By: 19 October 2015
Cross-sector fraud data checking could save millions for insurance industry

The insurance industry could save millions of pounds by comparing fraud information across its sectors after a recent data test carried out by Cifas and Hill Dickinson found significant links that could help reduce the impact of dishonest claims.

A report by Cifas, the not-for-profit fraud prevention service and Hill Dickinson, has unveiled the results of a cross sectoral data match between motor insurance fraud cases and those in retail, banking and telecommunications.

It shows complex networks of criminal activity and strong links between false claims on motor insurance and other fraudulent activity, such as money laundering. Data relating to the chronology of frauds has also been uncovered, providing a more detailed insight into the behaviours of fraudsters.

The data matching exercise was between a sample set of confirmed fraud cases from Hill Dickinson’s Netfoil ACE database and confirmed fraud cases held on the Cifas National Fraud Database. In total, 196 of the Hill Dickinson cases matched on details within 347 Cifas National Fraud Database cases.

32% of the claims studied involved individuals who were also found to be involved in other types of fraudulent activity. The vast majority (82%) of matches were against cases in other sectors, showing the extent to which the same fraudsters are operating across different industries.

31% of the individuals involved in both insurance claim fraud and other forms of fraud committed the other fraud first, showing that the sharing of cross-sector data could have alerted insurance fraud investigators to the fraud risk at an early stage.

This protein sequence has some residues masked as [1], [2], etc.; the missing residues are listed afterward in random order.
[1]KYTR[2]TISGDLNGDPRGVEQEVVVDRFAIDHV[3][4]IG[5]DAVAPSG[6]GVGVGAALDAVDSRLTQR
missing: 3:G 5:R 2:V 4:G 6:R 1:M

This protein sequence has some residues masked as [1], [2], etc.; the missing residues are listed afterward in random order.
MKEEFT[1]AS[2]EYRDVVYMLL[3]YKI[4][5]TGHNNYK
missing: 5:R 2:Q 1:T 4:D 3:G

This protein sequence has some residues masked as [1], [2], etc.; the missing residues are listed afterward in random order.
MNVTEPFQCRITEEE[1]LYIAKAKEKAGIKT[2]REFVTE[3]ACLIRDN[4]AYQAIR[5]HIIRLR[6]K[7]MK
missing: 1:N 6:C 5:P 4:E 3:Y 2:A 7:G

In addition, 42% of matches were on activity indicative of money laundering, suggesting strong links between insurance fraud and serious organised crime. London, Manchester, Birmingham, Nottingham and Sheffield had the highest numbers of linked fraud networks, many of which were working across multiple locations.

The Cifas deputy chief executive, Mike Haley, said that the findings had set insurance fraud into a much wider criminal context.

“The case studies unearthed by our research reveal vast networks of fraudulent activity. Intelligent use of cross-sector data can help insurers combat fraud and reduce the cost of insurance for honest customers.

“Fraudsters are some of the best collaborators out there – to combat them, fraud prevention professionals need to work ever more closely together and share intelligence wherever possible.”

Peter Oakes, head of fraud at Hill Dickinson said that the report had highlighted that financial services fraud was a volume-based enterprise.

“We know the fraudsters targeting the insurance industry are determined and prolific. We are even beginning to see potential evidence of the franchising of fraud ring models.

“Cross-sector data sharing unquestionably assists organisations to prevent fraud at application and to better manage any existing fraud risk.”